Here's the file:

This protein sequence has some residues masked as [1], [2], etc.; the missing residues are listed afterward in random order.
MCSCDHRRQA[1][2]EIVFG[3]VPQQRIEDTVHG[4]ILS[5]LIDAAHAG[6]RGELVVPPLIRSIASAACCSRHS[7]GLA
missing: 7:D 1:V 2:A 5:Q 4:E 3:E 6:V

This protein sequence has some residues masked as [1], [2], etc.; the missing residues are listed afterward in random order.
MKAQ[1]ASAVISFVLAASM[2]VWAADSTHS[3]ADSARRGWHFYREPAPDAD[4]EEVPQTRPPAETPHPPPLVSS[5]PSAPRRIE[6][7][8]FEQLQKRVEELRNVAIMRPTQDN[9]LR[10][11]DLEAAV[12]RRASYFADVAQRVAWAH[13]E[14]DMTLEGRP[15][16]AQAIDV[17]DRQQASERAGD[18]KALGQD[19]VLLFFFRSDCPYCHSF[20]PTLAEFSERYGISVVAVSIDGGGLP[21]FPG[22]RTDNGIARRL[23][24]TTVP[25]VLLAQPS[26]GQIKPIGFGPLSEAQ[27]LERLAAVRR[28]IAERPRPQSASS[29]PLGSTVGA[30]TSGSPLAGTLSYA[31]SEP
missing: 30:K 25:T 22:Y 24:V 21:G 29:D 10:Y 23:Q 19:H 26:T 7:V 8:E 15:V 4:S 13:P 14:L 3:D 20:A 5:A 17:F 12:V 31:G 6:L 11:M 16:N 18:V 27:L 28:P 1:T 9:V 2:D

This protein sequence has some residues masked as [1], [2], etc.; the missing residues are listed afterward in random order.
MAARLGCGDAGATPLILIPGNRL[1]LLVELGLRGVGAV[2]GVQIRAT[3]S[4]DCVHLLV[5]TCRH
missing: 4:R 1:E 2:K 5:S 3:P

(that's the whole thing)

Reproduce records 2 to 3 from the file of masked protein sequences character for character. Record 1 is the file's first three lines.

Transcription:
This protein sequence has some residues masked as [1], [2], etc.; the missing residues are listed afterward in random order.
MKAQ[1]ASAVISFVLAASM[2]VWAADSTHS[3]ADSARRGWHFYREPAPDAD[4]EEVPQTRPPAETPHPPPLVSS[5]PSAPRRIE[6][7][8]FEQLQKRVEELRNVAIMRPTQDN[9]LR[10][11]DLEAAV[12]RRASYFADVAQRVAWAH[13]E[14]DMTLEGRP[15][16]AQAIDV[17]DRQQASERAGD[18]KALGQD[19]VLLFFFRSDCPYCHSF[20]PTLAEFSERYGISVVAVSIDGGGLP[21]FPG[22]RTDNGIARRL[23][24]TTVP[25]VLLAQPS[26]GQIKPIGFGPLSEAQ[27]LERLAAVRR[28]IAERPRPQSASS[29]PLGSTVGA[30]TSGSPLAGTLSYA[31]SEP
missing: 30:K 25:T 22:Y 24:V 21:G 29:D 10:Y 23:Q 19:H 26:T 7:V 8:E 15:V 4:S 13:P 14:L 3:D 20:A 5:A 17:F 12:V 31:G 6:L 11:M 16:N 18:V 27:L 28:P 1:T 9:V 2:D

This protein sequence has some residues masked as [1], [2], etc.; the missing residues are listed afterward in random order.
MAARLGCGDAGATPLILIPGNRL[1]LLVELGLRGVGAV[2]GVQIRAT[3]S[4]DCVHLLV[5]TCRH
missing: 4:R 1:E 2:K 5:S 3:P